PHILADELPHIA, Feb. 12 (UPI) -- A retired Philadelphia judge was the first to plead guilty to fixing traffic tickets in what prosecutors say is a rampant corruption practice in the city.
H. Warren Hogeland, 75, formerly of the Philadelphia Traffic Court, pleaded guilty Tuesday to conspiracy and mail fraud, acknowledging his routinely dismissed traffic tickets, reduced fines or acquitted offenders at the request of fellow judges from 2009 to 2011.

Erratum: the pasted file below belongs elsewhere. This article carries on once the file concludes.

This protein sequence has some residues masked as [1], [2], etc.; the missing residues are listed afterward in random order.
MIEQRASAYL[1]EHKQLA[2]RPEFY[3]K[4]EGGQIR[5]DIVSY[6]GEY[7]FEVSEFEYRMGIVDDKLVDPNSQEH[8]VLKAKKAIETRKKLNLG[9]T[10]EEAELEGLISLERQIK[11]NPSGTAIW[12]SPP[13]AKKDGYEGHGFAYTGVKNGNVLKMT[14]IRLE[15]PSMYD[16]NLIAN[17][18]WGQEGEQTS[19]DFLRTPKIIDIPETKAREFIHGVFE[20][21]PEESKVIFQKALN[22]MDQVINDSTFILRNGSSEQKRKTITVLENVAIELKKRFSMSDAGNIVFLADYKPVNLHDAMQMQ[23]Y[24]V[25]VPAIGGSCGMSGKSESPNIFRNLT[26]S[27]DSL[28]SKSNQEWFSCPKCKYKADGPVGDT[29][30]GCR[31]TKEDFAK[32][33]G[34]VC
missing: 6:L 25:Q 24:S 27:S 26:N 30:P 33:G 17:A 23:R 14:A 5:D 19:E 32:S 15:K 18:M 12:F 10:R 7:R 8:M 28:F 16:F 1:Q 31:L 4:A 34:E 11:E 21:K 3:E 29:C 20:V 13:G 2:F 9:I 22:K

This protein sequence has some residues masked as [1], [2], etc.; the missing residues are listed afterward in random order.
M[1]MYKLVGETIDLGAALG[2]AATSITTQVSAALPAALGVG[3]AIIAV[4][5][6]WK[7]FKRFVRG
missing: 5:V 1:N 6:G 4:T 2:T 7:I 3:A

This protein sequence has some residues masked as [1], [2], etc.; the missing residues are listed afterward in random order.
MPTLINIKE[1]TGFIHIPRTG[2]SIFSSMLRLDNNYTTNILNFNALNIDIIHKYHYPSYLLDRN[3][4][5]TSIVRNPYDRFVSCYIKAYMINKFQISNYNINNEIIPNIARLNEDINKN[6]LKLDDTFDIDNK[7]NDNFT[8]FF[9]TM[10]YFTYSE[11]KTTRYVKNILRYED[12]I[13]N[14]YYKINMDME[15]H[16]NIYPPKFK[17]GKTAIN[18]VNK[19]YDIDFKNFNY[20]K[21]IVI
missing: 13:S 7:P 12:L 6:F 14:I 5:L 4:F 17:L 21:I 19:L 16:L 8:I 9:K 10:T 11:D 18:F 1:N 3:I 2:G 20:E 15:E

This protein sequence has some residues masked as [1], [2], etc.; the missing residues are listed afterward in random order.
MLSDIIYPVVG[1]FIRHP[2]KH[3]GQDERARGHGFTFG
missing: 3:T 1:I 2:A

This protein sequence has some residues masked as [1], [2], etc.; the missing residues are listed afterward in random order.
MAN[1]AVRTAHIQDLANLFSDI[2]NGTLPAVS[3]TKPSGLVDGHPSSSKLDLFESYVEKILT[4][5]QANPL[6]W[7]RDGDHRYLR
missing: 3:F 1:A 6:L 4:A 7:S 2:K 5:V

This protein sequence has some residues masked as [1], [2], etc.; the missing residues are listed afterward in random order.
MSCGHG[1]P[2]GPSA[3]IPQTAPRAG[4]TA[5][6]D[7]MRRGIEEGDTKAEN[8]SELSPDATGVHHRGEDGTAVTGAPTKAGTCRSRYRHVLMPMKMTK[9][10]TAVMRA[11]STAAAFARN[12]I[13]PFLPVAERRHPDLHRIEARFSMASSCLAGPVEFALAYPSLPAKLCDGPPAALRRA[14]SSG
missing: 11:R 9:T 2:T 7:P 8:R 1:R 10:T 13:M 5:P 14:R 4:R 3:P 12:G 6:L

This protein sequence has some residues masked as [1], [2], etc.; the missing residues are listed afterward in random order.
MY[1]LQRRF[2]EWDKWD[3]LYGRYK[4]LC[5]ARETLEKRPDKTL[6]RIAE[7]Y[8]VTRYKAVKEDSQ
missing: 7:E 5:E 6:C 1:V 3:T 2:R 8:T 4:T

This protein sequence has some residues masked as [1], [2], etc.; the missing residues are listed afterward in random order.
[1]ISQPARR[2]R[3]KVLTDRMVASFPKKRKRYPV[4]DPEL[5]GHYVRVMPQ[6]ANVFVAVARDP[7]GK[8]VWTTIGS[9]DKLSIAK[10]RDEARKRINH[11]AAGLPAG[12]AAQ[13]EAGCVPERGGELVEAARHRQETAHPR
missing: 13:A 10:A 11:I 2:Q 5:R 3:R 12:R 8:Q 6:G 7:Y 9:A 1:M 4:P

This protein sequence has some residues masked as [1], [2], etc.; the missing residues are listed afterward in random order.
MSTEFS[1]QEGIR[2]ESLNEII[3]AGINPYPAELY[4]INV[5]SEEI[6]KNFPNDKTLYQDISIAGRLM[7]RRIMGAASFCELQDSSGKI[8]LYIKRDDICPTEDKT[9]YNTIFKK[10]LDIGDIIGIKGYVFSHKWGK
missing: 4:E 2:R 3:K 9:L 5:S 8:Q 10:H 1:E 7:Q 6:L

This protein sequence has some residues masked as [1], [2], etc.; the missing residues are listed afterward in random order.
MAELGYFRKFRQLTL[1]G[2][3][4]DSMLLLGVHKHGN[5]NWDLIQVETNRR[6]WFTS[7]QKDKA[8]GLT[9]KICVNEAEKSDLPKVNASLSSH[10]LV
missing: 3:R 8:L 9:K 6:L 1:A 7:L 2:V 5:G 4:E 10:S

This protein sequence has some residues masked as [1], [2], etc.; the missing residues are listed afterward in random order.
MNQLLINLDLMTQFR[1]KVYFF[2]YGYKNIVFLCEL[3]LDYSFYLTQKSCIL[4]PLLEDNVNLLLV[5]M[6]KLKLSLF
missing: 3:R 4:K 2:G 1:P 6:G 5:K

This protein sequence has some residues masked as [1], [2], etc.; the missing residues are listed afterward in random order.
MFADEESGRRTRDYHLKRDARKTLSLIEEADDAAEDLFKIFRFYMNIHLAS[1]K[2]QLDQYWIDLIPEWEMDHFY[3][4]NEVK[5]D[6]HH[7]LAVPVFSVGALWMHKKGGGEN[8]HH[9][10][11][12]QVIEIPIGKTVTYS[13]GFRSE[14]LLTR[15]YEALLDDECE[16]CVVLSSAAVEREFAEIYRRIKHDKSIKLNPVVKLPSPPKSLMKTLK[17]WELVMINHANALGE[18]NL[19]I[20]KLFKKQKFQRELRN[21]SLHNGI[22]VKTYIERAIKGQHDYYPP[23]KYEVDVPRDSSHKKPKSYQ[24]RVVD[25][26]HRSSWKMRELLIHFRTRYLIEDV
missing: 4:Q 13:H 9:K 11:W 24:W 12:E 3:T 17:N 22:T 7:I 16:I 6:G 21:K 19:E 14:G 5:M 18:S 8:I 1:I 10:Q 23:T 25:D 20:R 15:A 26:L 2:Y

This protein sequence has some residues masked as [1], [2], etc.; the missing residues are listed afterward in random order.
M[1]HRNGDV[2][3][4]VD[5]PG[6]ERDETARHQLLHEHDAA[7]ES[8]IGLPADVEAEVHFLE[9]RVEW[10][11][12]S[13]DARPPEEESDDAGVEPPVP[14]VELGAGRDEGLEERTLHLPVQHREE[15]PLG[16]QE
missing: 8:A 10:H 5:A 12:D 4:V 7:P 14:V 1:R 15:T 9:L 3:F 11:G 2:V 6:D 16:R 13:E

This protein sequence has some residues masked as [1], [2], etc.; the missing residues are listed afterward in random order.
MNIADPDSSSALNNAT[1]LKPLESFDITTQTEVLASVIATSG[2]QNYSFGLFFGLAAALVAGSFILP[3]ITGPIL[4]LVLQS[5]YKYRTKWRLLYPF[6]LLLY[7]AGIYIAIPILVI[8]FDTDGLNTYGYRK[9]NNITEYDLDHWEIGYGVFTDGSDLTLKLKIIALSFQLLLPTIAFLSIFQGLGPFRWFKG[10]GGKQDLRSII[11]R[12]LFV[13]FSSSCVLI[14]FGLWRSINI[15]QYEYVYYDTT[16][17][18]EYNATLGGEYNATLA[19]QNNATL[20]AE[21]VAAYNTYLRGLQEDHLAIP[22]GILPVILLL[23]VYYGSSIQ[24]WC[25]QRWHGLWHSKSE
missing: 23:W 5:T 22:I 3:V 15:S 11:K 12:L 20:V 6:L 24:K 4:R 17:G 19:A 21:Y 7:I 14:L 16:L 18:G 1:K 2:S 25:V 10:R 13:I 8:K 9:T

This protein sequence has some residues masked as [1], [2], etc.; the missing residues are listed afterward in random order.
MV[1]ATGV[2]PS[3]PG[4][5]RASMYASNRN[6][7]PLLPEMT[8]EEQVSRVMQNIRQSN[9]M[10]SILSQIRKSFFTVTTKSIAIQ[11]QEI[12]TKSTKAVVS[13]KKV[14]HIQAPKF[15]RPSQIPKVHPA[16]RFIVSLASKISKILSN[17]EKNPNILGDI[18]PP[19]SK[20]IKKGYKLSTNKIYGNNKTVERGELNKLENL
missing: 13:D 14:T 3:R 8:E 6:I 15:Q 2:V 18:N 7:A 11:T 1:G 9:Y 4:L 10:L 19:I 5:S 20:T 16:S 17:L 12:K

Prosecutors cited a 2010 example where Hogeland dismissed a $150 speeding ticket issued to the son of Kenneth Miller, a fellow Traffic Court judge.
He is among 12 people, including nine former or current judges, charged after a three-year federal investigation of city traffic court corruption, The Philadelphia Inquirer reported Tuesday.
Hogeland, a former police officer who retired from the judge's bench in 2006, was ordered by U.S. District Judge Robert F. Kelly to return May 24 for sentencing.
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